One of my favorite hymns is “He Will Hold Me Fast.” The first line states, “When I fear my faith will fail, Christ will hold me fast.” These are very comforting words. And yet, when we really fear that our faith will fail, we might lose sight of this assurance. We might start doubting the Christ who will hold us fast.

Doubt is a struggle for many Christians—even some well-known Christian leaders have been plagued by times of doubting. One of the first who believed in Jesus as the Christ was John the Baptist. He announced, “Behold, the Lamb of God, who takes away the sin of the world!” (John 1:29), and he testified, “And I have seen and have borne witness that this is the Son of God” (v. 34). His call, “Behold, the Lamb of God!” (v. 36) caused the first disciples to follow Jesus.

Sometime later, John corrected his own disciples when he explained his role in regard to Jesus:

A person cannot receive even one thing unless it is given him from heaven. You yourselves bear me witness, that I said, “I am not the Christ, but I have been sent before him.” The one who has the bride is the bridegroom. The friend of the bridegroom, who stands and hears him, rejoices greatly at the bridegroom’s voice. Therefore, this joy of mine is now complete. He must increase, but I must decrease. (3:27–30).

Undoubtedly, John the Baptist was a man of faith. And yet, there was a time when doubt crept in. Life wasn’t what he had hoped for. At one point, while preaching in Nazareth, Jesus applied the words of Isaiah 61:1–2 to Himself, saying, “‘The Spirit of the Lord is upon me, because he has anointed me to proclaim good news to the poor. He has sent me to proclaim liberty to the captives and recovering of sight to the blind, to set at liberty those who are oppressed, to proclaim the year of the Lord’s favor.’. . . Today this Scripture has been fulfilled in your hearing” (Luke 4:18–21). But at least part of the prophecy did not seem to be fulfilled in John’s own experience as he sat in a prison cell in Herod’s palace wondering when the “liberty to the captives” and “set at liberty those who are oppressed” would apply to him.

I trust that many of us can relate to this painful gap between what we hope for and what we experience. Many have turned to Christ filled with joy and excitement, with great hopes for a new and better life as a disciple of Jesus. But things changed over time. The Lord who once seemed so close and with whom you were so deeply in love felt distant. You experienced hardships and cried out to Him, but nothing seemed to change.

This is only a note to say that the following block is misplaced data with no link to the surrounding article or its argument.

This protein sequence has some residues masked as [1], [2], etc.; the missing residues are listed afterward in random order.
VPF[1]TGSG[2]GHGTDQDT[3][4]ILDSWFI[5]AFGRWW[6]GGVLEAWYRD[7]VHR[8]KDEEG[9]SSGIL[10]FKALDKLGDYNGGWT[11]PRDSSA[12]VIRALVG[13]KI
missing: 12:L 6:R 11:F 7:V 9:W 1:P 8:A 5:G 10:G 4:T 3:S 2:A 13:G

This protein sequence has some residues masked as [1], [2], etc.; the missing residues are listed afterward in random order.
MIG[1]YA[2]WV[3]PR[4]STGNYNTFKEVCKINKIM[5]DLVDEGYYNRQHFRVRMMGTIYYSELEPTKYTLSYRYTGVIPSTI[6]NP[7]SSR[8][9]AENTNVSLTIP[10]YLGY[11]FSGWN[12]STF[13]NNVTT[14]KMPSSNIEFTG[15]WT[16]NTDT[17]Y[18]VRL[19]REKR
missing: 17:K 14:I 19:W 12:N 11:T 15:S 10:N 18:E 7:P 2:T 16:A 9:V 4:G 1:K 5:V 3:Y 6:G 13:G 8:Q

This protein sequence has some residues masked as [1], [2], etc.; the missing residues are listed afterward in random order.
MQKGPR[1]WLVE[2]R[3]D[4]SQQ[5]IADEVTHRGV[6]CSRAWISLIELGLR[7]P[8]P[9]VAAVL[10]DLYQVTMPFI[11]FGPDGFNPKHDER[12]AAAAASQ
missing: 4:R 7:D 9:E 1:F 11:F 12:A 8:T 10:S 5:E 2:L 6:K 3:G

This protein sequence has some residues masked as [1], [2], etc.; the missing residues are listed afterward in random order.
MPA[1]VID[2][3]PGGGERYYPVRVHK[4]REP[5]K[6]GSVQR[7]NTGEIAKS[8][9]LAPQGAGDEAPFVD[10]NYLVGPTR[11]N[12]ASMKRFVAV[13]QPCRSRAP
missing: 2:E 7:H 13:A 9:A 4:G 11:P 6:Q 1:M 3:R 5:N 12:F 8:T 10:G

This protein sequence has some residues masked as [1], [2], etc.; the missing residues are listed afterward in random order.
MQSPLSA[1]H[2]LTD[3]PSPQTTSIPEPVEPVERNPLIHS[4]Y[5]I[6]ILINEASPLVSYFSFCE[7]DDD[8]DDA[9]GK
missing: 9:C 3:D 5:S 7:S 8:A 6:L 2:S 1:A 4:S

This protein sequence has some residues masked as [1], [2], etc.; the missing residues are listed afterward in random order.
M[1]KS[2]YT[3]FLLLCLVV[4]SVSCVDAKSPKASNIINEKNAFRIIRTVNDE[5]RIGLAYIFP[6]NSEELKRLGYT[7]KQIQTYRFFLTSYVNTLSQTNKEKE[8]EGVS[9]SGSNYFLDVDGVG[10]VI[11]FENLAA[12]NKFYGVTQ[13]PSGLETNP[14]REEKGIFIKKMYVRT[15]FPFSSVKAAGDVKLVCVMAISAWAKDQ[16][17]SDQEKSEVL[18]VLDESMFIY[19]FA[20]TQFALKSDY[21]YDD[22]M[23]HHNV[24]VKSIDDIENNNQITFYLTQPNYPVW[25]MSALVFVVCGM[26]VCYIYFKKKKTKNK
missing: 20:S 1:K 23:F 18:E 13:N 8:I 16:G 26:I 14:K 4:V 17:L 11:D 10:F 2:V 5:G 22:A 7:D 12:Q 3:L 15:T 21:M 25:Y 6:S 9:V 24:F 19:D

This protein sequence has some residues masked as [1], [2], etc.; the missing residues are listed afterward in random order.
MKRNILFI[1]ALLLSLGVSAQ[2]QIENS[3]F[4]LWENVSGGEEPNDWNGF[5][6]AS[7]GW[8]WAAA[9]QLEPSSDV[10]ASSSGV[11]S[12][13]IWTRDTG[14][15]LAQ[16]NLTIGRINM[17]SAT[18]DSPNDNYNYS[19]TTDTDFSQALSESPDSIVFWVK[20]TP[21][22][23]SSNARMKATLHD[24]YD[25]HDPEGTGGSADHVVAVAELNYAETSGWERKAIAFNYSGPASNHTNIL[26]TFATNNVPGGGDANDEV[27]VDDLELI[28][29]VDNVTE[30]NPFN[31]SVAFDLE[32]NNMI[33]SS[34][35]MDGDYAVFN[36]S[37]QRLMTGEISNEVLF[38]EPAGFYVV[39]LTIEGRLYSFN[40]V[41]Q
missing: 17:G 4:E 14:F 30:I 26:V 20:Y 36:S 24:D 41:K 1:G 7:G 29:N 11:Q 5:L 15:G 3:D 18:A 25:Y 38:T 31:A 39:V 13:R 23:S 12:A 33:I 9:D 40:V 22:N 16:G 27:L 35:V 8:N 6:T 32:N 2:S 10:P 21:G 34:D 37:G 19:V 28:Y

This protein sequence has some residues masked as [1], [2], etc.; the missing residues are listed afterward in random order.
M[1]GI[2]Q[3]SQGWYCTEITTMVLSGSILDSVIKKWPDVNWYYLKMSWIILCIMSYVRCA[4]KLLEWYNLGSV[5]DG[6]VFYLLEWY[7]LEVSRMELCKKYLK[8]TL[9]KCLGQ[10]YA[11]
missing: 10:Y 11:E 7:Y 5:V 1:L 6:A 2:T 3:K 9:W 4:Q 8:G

Possibly you followed Jesus’ command to be sexually pure outside of marriage and were determined to wait until the Lord gave you the right spouse. But nothing happened. While your friends got married and had children, you remained alone, longing for marriage and family. It seemed like the Lord was not rewarding your patient obedience.

Or, you are someone who serves the Lord by serving others. You are diligent at work, faithfully performing the tasks entrusted to you. You serve your family and your church and you realize that you are getting tired. You pray that the Lord might grant you extra strength and might allow things to ease off. But the opposite is happening. Things are getting more difficult and challenging, and you are growing more exhausted.

These are times when many Christians start wondering: Where is God? Does He hear my prayers? Is He really the heavenly Father who loves and cares for His children? And am I really His child when He seems not to care about me? In times like this, doubt can creep in. And this is what happened to John the Baptist as he sat in his prison cell.

It seems that it is currently culturally cool to have doubt. Many revel in it. It seems so authentic and mature to have doubts, and no effort is made to overcome this trendy sense of uncertainty. But this is not what John the Baptist did. And we would do well to learn from him.